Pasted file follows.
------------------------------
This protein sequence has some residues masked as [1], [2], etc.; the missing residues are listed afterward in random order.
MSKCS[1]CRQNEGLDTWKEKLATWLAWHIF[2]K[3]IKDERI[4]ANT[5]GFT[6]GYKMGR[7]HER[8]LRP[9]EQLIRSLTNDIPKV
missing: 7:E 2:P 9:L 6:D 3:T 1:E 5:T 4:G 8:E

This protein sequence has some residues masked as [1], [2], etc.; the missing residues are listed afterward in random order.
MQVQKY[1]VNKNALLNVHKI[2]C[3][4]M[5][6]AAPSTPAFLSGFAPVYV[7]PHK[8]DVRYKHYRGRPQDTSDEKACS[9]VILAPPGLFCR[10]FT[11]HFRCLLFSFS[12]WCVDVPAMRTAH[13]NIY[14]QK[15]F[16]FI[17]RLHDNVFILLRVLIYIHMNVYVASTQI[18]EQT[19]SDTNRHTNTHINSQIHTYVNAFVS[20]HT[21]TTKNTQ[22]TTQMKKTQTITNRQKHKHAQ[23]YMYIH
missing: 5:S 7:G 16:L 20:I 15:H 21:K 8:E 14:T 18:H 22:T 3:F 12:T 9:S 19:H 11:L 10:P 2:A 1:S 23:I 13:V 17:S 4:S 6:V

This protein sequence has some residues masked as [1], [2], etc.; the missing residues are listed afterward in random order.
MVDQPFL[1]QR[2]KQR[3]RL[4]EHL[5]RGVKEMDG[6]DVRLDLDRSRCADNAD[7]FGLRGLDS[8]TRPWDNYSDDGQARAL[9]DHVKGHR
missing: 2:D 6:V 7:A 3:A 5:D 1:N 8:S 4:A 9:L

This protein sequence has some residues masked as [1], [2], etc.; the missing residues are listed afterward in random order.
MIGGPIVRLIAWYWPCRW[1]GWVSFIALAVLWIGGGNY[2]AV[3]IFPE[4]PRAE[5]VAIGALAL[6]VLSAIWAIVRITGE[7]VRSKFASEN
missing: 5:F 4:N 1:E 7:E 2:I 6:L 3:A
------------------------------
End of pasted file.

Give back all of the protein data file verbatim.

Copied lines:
This protein sequence has some residues masked as [1], [2], etc.; the missing residues are listed afterward in random order.
MSKCS[1]CRQNEGLDTWKEKLATWLAWHIF[2]K[3]IKDERI[4]ANT[5]GFT[6]GYKMGR[7]HER[8]LRP[9]EQLIRSLTNDIPKV
missing: 7:E 2:P 9:L 6:D 3:T 1:E 5:T 4:G 8:E

This protein sequence has some residues masked as [1], [2], etc.; the missing residues are listed afterward in random order.
MQVQKY[1]VNKNALLNVHKI[2]C[3][4]M[5][6]AAPSTPAFLSGFAPVYV[7]PHK[8]DVRYKHYRGRPQDTSDEKACS[9]VILAPPGLFCR[10]FT[11]HFRCLLFSFS[12]WCVDVPAMRTAH[13]NIY[14]QK[15]F[16]FI[17]RLHDNVFILLRVLIYIHMNVYVASTQI[18]EQT[19]SDTNRHTNTHINSQIHTYVNAFVS[20]HT[21]TTKNTQ[22]TTQMKKTQTITNRQKHKHAQ[23]YMYIH
missing: 5:S 7:G 16:L 20:I 15:H 21:K 8:E 14:T 18:H 22:T 3:F 12:T 9:S 19:H 11:L 10:P 2:A 1:S 23:I 13:V 17:S 4:S 6:V

This protein sequence has some residues masked as [1], [2], etc.; the missing residues are listed afterward in random order.
MVDQPFL[1]QR[2]KQR[3]RL[4]EHL[5]RGVKEMDG[6]DVRLDLDRSRCADNAD[7]FGLRGLDS[8]TRPWDNYSDDGQARAL[9]DHVKGHR
missing: 2:D 6:V 7:A 3:A 5:D 1:N 8:S 4:A 9:L

This protein sequence has some residues masked as [1], [2], etc.; the missing residues are listed afterward in random order.
MIGGPIVRLIAWYWPCRW[1]GWVSFIALAVLWIGGGNY[2]AV[3]IFPE[4]PRAE[5]VAIGALAL[6]VLSAIWAIVRITGE[7]VRSKFASEN
missing: 5:F 4:N 1:E 7:E 2:I 6:L 3:A